Today, we associate tug-of-war with cookouts and schoolyard games, but for a brief period in the early 20th century, world-class competitors participated in tug-of-war matches on one of the most prestigious stages in athletics: the Olympic Games. Tug-of-war was an event at five Summer Games: in 1900, 1904, 1908, 1912, and 1920. The rules of Olympic tug-of-war were essentially a slightly more regulated version of the game commonly played today. Two teams of eight competitors (or five or six competitors in the 1900 and 1904 Games) grabbed hold of either side of a rope, and two lines were drawn in the middle of the field, 6 feet away from each team. The two sides then battled to pull the opposing team 6 feet over the line closest to their side — or to make the other team fall over. If this wasn’t accomplished within a five-minute time limit, the team that had pulled their opponent the greatest distance was declared the winner.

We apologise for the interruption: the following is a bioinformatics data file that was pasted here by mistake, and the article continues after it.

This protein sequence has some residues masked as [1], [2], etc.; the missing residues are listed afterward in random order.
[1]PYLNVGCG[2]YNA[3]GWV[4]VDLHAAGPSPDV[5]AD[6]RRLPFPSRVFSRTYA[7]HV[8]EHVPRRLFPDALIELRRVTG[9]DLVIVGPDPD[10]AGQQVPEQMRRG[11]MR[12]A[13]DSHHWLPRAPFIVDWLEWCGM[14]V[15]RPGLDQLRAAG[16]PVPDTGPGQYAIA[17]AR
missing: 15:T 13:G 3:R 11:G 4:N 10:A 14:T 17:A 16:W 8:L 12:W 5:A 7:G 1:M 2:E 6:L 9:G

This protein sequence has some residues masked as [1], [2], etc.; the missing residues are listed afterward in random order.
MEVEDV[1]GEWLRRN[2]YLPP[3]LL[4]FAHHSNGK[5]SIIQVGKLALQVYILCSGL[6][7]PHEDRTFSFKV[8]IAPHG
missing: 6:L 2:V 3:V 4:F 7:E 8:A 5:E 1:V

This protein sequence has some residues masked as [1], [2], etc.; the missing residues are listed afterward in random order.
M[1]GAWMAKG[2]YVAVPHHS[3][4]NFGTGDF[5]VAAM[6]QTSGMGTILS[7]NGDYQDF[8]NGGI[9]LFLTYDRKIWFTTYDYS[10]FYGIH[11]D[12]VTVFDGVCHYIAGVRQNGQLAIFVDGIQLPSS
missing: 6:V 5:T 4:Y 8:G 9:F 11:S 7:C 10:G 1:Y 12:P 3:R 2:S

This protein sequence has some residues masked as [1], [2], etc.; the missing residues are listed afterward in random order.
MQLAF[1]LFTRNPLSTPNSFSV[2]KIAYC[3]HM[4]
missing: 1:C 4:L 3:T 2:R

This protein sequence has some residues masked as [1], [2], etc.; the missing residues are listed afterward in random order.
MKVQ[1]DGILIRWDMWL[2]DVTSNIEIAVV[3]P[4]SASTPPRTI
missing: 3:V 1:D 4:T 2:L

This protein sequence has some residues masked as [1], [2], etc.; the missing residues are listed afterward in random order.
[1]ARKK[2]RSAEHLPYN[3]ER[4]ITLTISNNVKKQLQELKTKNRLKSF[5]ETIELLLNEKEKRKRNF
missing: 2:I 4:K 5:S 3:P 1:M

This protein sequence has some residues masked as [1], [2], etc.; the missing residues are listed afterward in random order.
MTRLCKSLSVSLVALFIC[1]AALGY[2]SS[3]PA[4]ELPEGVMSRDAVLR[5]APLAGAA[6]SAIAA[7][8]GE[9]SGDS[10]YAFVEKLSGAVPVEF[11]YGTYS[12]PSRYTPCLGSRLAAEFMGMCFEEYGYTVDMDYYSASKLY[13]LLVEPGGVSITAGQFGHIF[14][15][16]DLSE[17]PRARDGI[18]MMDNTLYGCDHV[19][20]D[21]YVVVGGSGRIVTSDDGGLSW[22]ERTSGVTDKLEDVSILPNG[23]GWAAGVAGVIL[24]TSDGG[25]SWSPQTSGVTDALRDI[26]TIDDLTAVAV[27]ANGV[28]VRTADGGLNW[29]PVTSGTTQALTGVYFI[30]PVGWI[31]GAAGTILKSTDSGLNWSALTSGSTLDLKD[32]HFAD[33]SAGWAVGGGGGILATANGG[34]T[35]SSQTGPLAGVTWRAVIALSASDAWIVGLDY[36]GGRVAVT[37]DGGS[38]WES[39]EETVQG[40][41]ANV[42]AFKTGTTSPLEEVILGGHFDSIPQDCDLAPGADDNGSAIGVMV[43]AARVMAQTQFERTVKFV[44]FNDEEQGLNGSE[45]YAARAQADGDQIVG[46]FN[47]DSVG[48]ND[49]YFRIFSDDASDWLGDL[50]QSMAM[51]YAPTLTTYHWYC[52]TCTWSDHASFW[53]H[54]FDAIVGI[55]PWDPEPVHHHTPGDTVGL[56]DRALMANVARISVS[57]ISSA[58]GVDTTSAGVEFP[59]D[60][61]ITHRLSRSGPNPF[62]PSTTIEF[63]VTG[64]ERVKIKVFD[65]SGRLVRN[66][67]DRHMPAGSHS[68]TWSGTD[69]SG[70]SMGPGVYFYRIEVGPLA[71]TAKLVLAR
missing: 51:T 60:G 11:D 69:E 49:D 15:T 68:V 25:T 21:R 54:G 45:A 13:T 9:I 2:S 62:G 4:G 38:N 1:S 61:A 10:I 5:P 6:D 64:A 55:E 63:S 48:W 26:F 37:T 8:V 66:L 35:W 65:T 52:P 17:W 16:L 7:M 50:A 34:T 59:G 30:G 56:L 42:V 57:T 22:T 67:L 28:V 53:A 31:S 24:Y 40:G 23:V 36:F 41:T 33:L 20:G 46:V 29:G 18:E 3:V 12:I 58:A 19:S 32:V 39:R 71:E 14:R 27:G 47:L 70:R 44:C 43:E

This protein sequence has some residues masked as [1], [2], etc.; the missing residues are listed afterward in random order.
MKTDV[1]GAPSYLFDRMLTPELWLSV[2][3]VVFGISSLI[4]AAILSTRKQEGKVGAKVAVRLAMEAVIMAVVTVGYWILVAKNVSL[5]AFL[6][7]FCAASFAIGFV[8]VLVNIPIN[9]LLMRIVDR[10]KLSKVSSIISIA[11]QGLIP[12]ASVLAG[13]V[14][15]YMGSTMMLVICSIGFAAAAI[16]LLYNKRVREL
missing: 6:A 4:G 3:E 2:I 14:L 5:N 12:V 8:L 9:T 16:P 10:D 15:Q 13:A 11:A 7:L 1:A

However, there were some unusual rules in Olympic tug-of-war that led to a few odd results. For instance, a country could enter multiple teams into the same competition, which resulted in the United States winning the gold, silver, and bronze medals in tug-of-war at the 1904 Olympics. A similar result occurred after a controversy in the 1908 Games: When the United States complained that the competitors from Great Britain had an unfair advantage from the heavy, spiked police boots they were wearing, the U.S. withdrew from the competition in protest, and all three medals went to Great Britain. After the 1920 Games, the International Olympic Committee removed around 30 sports from the Olympics, including tug-of-war, amid concerns that the event was getting too large.